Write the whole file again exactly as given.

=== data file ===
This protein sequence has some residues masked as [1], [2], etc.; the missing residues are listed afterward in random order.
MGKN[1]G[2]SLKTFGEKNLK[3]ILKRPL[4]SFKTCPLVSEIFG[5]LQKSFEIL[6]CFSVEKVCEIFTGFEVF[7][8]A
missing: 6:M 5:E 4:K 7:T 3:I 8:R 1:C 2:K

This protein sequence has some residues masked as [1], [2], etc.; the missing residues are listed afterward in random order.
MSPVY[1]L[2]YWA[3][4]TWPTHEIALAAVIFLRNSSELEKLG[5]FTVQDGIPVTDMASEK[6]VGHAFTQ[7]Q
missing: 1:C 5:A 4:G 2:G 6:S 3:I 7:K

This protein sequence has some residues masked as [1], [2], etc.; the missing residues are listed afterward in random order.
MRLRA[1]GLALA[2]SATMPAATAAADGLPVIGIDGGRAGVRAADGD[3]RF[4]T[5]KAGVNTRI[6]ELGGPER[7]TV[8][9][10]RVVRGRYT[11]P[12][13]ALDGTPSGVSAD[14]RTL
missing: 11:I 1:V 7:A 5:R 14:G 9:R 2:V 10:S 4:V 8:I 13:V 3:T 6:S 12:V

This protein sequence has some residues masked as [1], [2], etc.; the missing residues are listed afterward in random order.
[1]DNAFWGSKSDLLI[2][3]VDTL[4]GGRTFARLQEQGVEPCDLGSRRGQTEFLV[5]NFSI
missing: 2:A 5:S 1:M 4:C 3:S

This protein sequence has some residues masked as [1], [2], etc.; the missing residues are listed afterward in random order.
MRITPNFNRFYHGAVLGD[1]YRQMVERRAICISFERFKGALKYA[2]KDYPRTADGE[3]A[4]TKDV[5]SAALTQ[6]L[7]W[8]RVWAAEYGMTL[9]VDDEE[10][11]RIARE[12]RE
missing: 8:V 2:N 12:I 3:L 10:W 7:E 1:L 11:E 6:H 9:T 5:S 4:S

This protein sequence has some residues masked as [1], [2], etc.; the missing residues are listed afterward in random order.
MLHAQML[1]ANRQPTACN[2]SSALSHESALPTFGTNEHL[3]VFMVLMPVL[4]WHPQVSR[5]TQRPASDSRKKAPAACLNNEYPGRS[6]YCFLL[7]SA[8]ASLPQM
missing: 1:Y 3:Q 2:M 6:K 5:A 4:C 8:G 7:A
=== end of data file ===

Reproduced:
This protein sequence has some residues masked as [1], [2], etc.; the missing residues are listed afterward in random order.
MGKN[1]G[2]SLKTFGEKNLK[3]ILKRPL[4]SFKTCPLVSEIFG[5]LQKSFEIL[6]CFSVEKVCEIFTGFEVF[7][8]A
missing: 6:M 5:E 4:K 7:T 3:I 8:R 1:C 2:K

This protein sequence has some residues masked as [1], [2], etc.; the missing residues are listed afterward in random order.
MSPVY[1]L[2]YWA[3][4]TWPTHEIALAAVIFLRNSSELEKLG[5]FTVQDGIPVTDMASEK[6]VGHAFTQ[7]Q
missing: 1:C 5:A 4:G 2:G 6:S 3:I 7:K

This protein sequence has some residues masked as [1], [2], etc.; the missing residues are listed afterward in random order.
MRLRA[1]GLALA[2]SATMPAATAAADGLPVIGIDGGRAGVRAADGD[3]RF[4]T[5]KAGVNTRI[6]ELGGPER[7]TV[8][9][10]RVVRGRYT[11]P[12][13]ALDGTPSGVSAD[14]RTL
missing: 11:I 1:V 7:A 5:R 14:G 9:R 2:V 10:S 4:V 8:I 13:V 3:T 6:S 12:V

This protein sequence has some residues masked as [1], [2], etc.; the missing residues are listed afterward in random order.
[1]DNAFWGSKSDLLI[2][3]VDTL[4]GGRTFARLQEQGVEPCDLGSRRGQTEFLV[5]NFSI
missing: 2:A 5:S 1:M 4:C 3:S

This protein sequence has some residues masked as [1], [2], etc.; the missing residues are listed afterward in random order.
MRITPNFNRFYHGAVLGD[1]YRQMVERRAICISFERFKGALKYA[2]KDYPRTADGE[3]A[4]TKDV[5]SAALTQ[6]L[7]W[8]RVWAAEYGMTL[9]VDDEE[10][11]RIARE[12]RE
missing: 8:V 2:N 12:I 3:L 10:W 7:E 1:L 11:E 6:H 9:T 5:S 4:S

This protein sequence has some residues masked as [1], [2], etc.; the missing residues are listed afterward in random order.
MLHAQML[1]ANRQPTACN[2]SSALSHESALPTFGTNEHL[3]VFMVLMPVL[4]WHPQVSR[5]TQRPASDSRKKAPAACLNNEYPGRS[6]YCFLL[7]SA[8]ASLPQM
missing: 1:Y 3:Q 2:M 6:K 5:A 4:C 8:G 7:A